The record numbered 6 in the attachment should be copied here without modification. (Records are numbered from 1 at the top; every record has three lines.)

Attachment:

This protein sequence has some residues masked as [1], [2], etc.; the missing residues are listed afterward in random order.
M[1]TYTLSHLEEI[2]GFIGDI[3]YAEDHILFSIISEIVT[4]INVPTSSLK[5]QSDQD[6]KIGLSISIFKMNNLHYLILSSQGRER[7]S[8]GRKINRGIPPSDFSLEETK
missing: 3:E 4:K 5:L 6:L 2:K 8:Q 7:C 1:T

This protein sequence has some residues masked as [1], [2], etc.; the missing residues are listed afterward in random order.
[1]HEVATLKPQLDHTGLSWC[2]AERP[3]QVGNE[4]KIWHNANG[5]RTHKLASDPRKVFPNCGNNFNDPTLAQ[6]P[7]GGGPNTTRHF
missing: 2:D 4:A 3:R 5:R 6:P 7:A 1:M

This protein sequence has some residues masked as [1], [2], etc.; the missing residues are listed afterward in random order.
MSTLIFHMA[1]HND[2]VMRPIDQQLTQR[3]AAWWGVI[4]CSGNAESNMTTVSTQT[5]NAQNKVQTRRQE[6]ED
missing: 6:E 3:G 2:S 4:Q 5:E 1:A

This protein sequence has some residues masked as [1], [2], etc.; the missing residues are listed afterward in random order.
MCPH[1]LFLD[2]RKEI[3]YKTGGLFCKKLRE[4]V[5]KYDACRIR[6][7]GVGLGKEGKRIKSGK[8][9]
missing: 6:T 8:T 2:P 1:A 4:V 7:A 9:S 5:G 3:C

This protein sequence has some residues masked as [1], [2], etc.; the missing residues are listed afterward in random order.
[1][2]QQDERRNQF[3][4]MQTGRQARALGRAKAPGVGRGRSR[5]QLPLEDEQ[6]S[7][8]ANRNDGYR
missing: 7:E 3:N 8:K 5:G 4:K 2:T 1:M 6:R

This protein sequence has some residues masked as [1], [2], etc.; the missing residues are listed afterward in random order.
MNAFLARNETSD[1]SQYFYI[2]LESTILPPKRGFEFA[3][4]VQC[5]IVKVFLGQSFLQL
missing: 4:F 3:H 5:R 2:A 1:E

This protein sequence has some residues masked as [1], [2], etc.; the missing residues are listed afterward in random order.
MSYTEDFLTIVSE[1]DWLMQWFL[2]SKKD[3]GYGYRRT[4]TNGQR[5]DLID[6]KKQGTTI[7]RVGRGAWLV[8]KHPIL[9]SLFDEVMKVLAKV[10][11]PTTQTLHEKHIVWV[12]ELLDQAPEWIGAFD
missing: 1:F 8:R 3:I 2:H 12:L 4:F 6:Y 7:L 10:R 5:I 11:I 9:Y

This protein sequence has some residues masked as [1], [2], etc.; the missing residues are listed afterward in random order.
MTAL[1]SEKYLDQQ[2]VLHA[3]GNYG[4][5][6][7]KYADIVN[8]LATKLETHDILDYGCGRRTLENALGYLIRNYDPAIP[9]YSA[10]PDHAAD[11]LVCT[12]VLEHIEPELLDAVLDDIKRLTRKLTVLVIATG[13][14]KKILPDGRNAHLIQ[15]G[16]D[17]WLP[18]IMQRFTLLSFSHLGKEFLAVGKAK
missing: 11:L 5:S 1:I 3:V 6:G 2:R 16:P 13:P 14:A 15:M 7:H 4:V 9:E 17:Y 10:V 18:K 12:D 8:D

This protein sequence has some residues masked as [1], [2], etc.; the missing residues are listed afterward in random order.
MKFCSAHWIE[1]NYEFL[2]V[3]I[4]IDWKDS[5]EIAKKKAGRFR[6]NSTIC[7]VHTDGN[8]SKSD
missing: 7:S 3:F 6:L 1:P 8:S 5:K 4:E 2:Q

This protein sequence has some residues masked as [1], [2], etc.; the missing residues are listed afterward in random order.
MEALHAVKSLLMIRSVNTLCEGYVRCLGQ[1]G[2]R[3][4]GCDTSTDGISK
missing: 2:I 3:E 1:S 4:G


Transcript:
This protein sequence has some residues masked as [1], [2], etc.; the missing residues are listed afterward in random order.
MNAFLARNETSD[1]SQYFYI[2]LESTILPPKRGFEFA[3][4]VQC[5]IVKVFLGQSFLQL
missing: 4:F 3:H 5:R 2:A 1:E